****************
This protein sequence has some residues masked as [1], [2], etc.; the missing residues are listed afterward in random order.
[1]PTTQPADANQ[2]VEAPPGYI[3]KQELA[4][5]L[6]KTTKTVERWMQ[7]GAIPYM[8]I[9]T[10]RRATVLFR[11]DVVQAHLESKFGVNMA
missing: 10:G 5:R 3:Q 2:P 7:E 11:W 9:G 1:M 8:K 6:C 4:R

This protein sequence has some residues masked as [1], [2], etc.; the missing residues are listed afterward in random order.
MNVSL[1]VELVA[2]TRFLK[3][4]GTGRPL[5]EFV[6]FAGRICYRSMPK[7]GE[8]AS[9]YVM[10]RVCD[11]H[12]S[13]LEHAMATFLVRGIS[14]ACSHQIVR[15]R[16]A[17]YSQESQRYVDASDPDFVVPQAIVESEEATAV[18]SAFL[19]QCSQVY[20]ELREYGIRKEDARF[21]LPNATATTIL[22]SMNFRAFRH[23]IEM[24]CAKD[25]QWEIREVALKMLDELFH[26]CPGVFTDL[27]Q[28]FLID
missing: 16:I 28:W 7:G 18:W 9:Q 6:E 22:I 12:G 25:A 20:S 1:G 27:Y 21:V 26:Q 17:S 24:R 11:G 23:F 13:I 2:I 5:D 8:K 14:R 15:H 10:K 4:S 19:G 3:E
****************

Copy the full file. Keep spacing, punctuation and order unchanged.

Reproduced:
This protein sequence has some residues masked as [1], [2], etc.; the missing residues are listed afterward in random order.
[1]PTTQPADANQ[2]VEAPPGYI[3]KQELA[4][5]L[6]KTTKTVERWMQ[7]GAIPYM[8]I[9]T[10]RRATVLFR[11]DVVQAHLESKFGVNMA
missing: 10:G 5:R 3:Q 2:P 7:E 11:W 9:G 1:M 8:K 6:C 4:R

This protein sequence has some residues masked as [1], [2], etc.; the missing residues are listed afterward in random order.
MNVSL[1]VELVA[2]TRFLK[3][4]GTGRPL[5]EFV[6]FAGRICYRSMPK[7]GE[8]AS[9]YVM[10]RVCD[11]H[12]S[13]LEHAMATFLVRGIS[14]ACSHQIVR[15]R[16]A[17]YSQESQRYVDASDPDFVVPQAIVESEEATAV[18]SAFL[19]QCSQVY[20]ELREYGIRKEDARF[21]LPNATATTIL[22]SMNFRAFRH[23]IEM[24]CAKD[25]QWEIREVALKMLDELFH[26]CPGVFTDL[27]Q[28]FLID
missing: 16:I 28:W 7:G 18:W 9:Q 6:E 22:I 12:G 25:A 20:S 1:G 27:Y 21:V 26:Q 17:S 24:R 11:G 23:F 13:I 2:I 5:D 8:K 14:R 15:H 10:K 4:S 19:G 3:E